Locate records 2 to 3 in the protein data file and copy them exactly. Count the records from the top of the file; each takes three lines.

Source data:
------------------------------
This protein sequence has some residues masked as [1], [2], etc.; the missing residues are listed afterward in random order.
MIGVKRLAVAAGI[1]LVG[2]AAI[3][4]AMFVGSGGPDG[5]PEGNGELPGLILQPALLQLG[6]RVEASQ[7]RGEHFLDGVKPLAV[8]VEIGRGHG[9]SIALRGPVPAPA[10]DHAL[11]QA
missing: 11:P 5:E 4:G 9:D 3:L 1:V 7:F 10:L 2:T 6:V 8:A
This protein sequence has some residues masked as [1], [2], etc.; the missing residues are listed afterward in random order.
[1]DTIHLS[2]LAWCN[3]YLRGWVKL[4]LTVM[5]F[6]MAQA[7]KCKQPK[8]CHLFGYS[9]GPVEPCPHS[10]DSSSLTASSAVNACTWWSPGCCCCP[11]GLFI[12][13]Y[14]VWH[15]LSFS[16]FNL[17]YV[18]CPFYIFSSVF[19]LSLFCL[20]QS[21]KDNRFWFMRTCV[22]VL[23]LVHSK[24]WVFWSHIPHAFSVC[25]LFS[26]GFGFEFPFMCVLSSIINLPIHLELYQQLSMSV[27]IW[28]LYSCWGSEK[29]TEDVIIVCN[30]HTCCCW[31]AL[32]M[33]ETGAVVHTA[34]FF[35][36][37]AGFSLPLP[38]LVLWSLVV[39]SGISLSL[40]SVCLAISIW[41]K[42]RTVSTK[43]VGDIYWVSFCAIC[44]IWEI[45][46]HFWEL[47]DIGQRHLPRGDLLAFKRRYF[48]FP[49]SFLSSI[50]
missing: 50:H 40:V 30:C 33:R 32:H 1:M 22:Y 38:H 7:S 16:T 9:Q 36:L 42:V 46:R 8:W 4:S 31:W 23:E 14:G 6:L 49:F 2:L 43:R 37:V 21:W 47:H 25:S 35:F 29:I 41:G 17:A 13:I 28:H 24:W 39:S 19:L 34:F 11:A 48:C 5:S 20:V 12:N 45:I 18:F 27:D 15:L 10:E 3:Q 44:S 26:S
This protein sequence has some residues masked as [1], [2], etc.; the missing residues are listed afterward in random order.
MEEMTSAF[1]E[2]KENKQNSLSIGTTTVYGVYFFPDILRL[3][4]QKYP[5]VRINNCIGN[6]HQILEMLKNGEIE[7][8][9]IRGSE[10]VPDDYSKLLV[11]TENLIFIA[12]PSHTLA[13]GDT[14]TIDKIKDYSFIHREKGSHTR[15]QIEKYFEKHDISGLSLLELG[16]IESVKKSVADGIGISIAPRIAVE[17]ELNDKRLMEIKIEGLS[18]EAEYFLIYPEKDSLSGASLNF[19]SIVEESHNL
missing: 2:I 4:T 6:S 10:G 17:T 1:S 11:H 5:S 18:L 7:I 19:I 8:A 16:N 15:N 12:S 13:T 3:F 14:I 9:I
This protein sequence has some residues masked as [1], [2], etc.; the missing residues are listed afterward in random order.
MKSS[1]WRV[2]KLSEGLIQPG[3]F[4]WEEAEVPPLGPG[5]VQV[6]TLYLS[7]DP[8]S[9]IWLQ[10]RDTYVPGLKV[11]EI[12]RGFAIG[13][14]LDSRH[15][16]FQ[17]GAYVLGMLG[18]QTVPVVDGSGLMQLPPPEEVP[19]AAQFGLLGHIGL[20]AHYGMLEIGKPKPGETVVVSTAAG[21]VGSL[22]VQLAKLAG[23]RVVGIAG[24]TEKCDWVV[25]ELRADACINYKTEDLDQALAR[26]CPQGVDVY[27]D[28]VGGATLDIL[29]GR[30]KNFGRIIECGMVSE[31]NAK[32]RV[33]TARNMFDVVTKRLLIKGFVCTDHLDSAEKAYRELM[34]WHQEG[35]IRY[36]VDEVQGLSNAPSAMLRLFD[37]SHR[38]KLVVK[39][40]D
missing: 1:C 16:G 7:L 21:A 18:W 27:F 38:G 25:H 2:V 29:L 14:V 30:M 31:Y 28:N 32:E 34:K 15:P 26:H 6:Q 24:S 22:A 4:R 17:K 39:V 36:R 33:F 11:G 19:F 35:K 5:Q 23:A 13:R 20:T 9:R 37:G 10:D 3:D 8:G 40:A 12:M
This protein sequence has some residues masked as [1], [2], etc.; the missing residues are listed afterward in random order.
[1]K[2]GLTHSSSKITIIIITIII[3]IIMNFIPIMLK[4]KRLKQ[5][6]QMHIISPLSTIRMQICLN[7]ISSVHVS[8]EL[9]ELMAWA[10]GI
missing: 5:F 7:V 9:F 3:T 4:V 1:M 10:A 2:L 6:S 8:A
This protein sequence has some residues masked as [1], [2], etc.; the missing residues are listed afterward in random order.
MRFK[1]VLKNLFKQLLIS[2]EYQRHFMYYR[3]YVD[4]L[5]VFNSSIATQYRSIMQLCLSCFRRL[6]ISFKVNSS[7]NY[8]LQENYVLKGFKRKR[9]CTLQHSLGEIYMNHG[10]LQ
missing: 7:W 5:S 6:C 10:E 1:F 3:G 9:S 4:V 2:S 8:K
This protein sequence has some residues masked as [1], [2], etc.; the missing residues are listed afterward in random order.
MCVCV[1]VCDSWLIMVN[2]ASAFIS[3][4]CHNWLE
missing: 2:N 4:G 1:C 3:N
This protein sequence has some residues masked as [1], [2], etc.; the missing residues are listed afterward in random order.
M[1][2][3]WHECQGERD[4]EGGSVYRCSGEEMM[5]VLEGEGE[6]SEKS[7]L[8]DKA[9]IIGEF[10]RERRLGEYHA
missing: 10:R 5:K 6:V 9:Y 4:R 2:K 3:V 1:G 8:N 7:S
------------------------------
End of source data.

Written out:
This protein sequence has some residues masked as [1], [2], etc.; the missing residues are listed afterward in random order.
[1]DTIHLS[2]LAWCN[3]YLRGWVKL[4]LTVM[5]F[6]MAQA[7]KCKQPK[8]CHLFGYS[9]GPVEPCPHS[10]DSSSLTASSAVNACTWWSPGCCCCP[11]GLFI[12][13]Y[14]VWH[15]LSFS[16]FNL[17]YV[18]CPFYIFSSVF[19]LSLFCL[20]QS[21]KDNRFWFMRTCV[22]VL[23]LVHSK[24]WVFWSHIPHAFSVC[25]LFS[26]GFGFEFPFMCVLSSIINLPIHLELYQQLSMSV[27]IW[28]LYSCWGSEK[29]TEDVIIVCN[30]HTCCCW[31]AL[32]M[33]ETGAVVHTA[34]FF[35][36][37]AGFSLPLP[38]LVLWSLVV[39]SGISLSL[40]SVCLAISIW[41]K[42]RTVSTK[43]VGDIYWVSFCAIC[44]IWEI[45][46]HFWEL[47]DIGQRHLPRGDLLAFKRRYF[48]FP[49]SFLSSI[50]
missing: 50:H 40:V 30:C 33:R 32:H 1:M 22:Y 38:H 7:S 16:T 9:Q 36:L 42:V 46:R 8:W 4:S 31:W 23:E 14:G 6:L 49:F 2:L 43:R 37:V 21:W 47:H 25:S 35:F 29:I 41:G 17:A 13:I 28:H 24:W 39:S 19:L 34:F 11:A 48:C 5:S 20:V 12:N 45:I 18:F 27:D 15:L 10:E 3:Q 44:S 26:S
This protein sequence has some residues masked as [1], [2], etc.; the missing residues are listed afterward in random order.
MEEMTSAF[1]E[2]KENKQNSLSIGTTTVYGVYFFPDILRL[3][4]QKYP[5]VRINNCIGN[6]HQILEMLKNGEIE[7][8][9]IRGSE[10]VPDDYSKLLV[11]TENLIFIA[12]PSHTLA[13]GDT[14]TIDKIKDYSFIHREKGSHTR[15]QIEKYFEKHDISGLSLLELG[16]IESVKKSVADGIGISIAPRIAVE[17]ELNDKRLMEIKIEGLS[18]EAEYFLIYPEKDSLSGASLNF[19]SIVEESHNL
missing: 2:I 4:T 6:S 10:G 17:T 1:S 11:H 5:S 18:L 7:I 19:I 8:A 16:N 15:N 12:S 13:T 3:F 14:I 9:I